Exporting Site C power has its own issues. Independent estimates of the delivered cost of Site C power to Alberta are in the range of $120-$140/MWh – double the cost of local production. Both wholesale and retail prices of electricity in Alberta are lower than Site C’s, so adding a $1 billion-plus high-voltage line through the Rockies would be difficult to justify as good business. In any case, Alberta’s near-neighbour Manitoba has the lowest-cost hydroelectricity in North America, and constructing connecting power lines across the Prairies is way easier than from BC.

B.C. Hydro’s only option for Site C power may be to sell it to the U.S. NorthWest grid at spot market prices around $40/MWh. Selling power at that rate for forty years might net up to $7.5 billion. Add maintenance and debt-service costs (at a 3.5% rate) of around $18 billion, and the project looks decidedly unattractive. In that event, BC ratepayers would be on the hook for a debt of over $20 billion, for which they will get nothing but rapidly-escalating local power rates.

Another argument trotted out is that, if all of BC’s passenger cars become electric, our power needs would mushroom to the level of needing a Site C. The physics on that is unhelpful. Powering all or most of BC’s automobile fleet can be done with existing electrical capacity – though many laneway transformers will need a step-up. And, in case of surprises, we will always have the power from the Columbia River Treaty as a fall-back, at rates well below Site C’s.

Though it is reasonable to assume BC’s energy future will be heavily electric, the plummeting cost of solar, wind, geothermal, and tidal assure the place of renewables in BC’s future energy portfolio. We are one significant breakthrough in battery technology away from solving the key problem for these intermittent sources: their unreliability for continuous baseload power. For that, we have BCHydro’s existing dams and reservoirs.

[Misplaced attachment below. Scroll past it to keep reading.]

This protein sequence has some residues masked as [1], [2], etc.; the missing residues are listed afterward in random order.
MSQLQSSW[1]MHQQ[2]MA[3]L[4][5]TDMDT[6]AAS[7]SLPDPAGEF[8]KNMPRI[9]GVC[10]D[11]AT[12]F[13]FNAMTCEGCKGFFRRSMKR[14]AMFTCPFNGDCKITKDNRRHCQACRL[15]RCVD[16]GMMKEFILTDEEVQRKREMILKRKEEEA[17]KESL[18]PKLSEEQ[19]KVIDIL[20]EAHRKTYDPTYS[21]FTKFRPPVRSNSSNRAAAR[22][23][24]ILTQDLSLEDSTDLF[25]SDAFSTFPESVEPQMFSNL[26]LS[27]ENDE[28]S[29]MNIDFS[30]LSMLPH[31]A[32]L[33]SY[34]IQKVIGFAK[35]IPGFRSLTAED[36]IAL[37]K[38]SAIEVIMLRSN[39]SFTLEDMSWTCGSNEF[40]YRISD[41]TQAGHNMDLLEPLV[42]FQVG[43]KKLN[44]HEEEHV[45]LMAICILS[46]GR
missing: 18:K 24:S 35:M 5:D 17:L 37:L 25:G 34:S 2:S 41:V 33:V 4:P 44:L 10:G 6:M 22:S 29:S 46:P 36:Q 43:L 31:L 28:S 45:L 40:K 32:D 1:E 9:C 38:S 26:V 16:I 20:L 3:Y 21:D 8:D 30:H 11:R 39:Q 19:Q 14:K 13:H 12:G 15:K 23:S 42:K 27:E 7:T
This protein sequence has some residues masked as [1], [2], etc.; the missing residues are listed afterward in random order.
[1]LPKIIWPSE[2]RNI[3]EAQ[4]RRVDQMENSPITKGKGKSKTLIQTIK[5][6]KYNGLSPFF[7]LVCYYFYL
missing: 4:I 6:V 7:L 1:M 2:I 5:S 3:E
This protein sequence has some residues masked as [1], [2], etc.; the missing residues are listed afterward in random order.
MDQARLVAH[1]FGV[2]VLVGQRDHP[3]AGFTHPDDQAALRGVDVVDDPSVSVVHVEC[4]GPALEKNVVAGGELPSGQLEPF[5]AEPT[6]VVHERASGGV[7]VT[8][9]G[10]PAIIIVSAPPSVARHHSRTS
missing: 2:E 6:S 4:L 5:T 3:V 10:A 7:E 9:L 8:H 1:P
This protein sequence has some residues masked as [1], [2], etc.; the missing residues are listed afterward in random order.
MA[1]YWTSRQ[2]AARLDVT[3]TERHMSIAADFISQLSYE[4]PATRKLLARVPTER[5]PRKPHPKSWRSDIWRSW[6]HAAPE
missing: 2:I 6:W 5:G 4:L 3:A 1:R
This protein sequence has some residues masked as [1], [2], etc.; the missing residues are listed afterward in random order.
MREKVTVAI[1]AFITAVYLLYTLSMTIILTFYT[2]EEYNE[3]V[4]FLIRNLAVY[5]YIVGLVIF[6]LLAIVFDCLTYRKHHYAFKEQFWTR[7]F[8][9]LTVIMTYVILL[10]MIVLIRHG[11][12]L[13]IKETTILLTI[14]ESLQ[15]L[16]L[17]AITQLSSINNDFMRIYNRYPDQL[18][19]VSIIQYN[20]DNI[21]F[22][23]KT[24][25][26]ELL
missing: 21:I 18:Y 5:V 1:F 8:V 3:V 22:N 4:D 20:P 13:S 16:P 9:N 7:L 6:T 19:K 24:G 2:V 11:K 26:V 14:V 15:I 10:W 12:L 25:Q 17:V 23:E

Site C would be BC’s most expensive infrastructure project ever. Its debt funding will be loaded onto the shoulders of our children. It needs a convincing business case and, so far, that case is anything but convincing.

3 thoughts on “Site C and LNG: a tenuous relationship”

  1. A comprehensive review of the disastrous financial burden of Site C for generations to come . Every BC resident who is and will pay the enormous costs should read it . Future generations will be shaking their heads with justifiable scorn for this needless megadam .

  2. I cannot believe that the conservative party of B.C. , also known as the B.C.Liberals , are pushing this financial burden on the people who elected them into power as well as the rest of the populace . It makes no sense . The only economic gain must be lining the pockets of a few of the upper echelon in control of this site C dam project . I feel that our incombent government does not have our best interests in mind as they push onward , blatantly disregarding all the reasons to forgo the project . May the Lord strike them to down with lightning , I pray .

  3. But how do we stop a powermad, neoliberal, Premier, bent on bankrupting the province for a personal vanity project? Especially if she closes the peoples house, and sends the politicians on holiday!